Van Gundy would be great as an assistant on his brother's staff or even as the team's next head coach—he did hold the position from 1995-2001 after all. Over that stretch, he took the Knicks to the NBA Finals as a No. 8 seed and had the team in the playoffs consistently.
Be it as an assistant or a head coach, Van Gundy is a strong candidate—he knows the New York fan base and is a defensive-minded coach. He could easily turn the high-scoring Knicks into a more balanced squad.
As Sam Amick reported earlier today, former Utah Jazz coach Jerry Sloan has expressed interest in coaching the Knicks. The man is a coaching genius and could potentially turn Amar'e Stoudemire and Carmelo Anthony into a deadly 1-2 punch.
What really makes Sloan a great candidate to replace D'Antoni is his consistency. He was the Jazz coach for nearly 23 years and during his tenure with the team, he only missed the playoffs three times. With six trips to the Western Conference Finals and two to the NBA Finals, this man knows how to get it done.
He turns 70 later this month and that could be a concern, but if a Hall of Fame coach shows interest in coaching an underperforming team, he should at least get an interview.
Phil Jackson actually played for the Knicks from 1967-1978, winning two championships in 1970 and 1973. As a coach, he has kept that winning streak going, having 20 years of experience with the Chicago Bulls and Los Angeles Lakers. He has been to the NBA Finals 13 times and has walked away with 11 championship rings.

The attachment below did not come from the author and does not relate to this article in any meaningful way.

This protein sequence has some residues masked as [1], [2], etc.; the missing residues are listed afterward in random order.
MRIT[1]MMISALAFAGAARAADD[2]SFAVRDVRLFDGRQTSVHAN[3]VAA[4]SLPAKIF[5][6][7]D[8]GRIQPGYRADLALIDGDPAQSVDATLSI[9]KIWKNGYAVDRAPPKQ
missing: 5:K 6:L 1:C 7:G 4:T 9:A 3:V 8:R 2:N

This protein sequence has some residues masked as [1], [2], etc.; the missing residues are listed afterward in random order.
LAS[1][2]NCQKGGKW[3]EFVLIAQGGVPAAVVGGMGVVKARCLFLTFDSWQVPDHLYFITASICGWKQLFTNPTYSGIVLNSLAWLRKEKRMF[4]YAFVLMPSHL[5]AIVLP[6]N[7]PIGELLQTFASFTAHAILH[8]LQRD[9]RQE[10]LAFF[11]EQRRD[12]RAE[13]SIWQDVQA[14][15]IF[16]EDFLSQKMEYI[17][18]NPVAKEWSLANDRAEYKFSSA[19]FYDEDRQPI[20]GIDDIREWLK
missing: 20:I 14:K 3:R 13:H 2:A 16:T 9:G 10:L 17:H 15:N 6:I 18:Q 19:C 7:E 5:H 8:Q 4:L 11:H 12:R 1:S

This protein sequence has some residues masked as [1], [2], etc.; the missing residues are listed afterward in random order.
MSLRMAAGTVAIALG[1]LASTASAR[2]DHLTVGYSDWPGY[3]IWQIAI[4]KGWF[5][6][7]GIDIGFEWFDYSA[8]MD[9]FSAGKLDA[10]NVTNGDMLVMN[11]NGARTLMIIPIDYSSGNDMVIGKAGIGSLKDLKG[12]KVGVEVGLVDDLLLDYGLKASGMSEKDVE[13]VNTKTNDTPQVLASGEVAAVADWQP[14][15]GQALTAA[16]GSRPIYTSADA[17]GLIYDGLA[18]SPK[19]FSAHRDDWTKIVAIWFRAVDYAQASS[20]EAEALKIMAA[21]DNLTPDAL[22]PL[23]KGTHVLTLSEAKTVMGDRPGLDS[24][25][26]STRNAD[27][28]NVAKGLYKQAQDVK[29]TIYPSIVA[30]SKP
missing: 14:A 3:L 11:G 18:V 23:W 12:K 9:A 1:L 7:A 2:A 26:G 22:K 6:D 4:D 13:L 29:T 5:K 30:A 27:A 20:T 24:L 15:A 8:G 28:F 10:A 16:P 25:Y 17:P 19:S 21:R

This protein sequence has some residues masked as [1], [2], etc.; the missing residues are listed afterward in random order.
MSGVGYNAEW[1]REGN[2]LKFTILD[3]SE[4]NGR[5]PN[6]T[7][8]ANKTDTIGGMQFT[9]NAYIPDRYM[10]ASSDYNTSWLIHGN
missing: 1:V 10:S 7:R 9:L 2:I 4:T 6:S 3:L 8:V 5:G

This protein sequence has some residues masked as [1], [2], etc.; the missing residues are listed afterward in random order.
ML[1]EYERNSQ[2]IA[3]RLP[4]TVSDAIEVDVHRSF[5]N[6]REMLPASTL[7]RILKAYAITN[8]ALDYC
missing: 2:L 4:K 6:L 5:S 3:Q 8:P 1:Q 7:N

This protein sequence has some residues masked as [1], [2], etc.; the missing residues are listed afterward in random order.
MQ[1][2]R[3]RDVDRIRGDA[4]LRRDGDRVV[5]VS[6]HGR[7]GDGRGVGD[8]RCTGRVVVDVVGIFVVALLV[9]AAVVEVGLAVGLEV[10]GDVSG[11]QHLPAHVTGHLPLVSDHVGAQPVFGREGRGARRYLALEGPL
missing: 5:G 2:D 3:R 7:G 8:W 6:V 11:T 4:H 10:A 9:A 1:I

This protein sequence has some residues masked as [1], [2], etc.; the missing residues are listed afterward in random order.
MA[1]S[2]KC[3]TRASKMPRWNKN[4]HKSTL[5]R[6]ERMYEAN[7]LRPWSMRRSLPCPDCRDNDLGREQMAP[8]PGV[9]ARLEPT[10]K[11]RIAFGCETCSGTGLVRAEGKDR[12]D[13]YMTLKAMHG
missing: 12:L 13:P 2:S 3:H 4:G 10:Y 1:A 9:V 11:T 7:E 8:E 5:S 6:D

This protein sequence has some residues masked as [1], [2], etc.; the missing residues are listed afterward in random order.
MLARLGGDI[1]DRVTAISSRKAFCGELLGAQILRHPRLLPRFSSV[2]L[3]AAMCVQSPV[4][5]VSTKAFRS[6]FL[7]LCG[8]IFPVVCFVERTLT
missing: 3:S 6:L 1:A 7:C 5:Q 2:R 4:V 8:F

His triangle offense has made legends out of players like Michael Jordan, Scottie Pippen and many others, and his consistency alone should make the Knicks' brass consider him for this position. He may be "retired" and getting old at age 66, but his results speak for themselves.
Alvin Gentry was a longtime assistant of D'Antoni in Phoenix, so he may seem like the opposite of what the Knicks need.
However, Gentry's tenure with the Suns includes a trip to the Western Conference Finals and he has a great reputation as a players' coach, which could benefit the Knicks. Also, let's not forget that his Suns are underperforming right now and that point guard Steve Nash could be on his way out of Phoenix this summer.
That said, if the Suns let Gentry go, the Knicks should pounce and use him to lure Nash to New York. The two-time MVP already has a great relationship with Amar'e Stoudemire, and if there's anyone who can cure Anthony of his ball-hogging ways, it's the tandem of Nash and Gentry.
Mike Woodson already has a huge advantage over the aforementioned candidates, as he is already taken over as interim head coach with the Knicks. However, in six years as head coach of the Atlanta Hawks, he turned the team from an absolute joke into a regular contender.
Look at it this way: In his first year in Atlanta, the defensive-minded Woodson led the Hawks to a whopping 13 wins. Each of the following five years, their win total gradually increased up until his last season when they won 53 games.
With his knack for turning a team around, there's no reason to believe that the former Knicks guard won't be considered as a permanent replacement.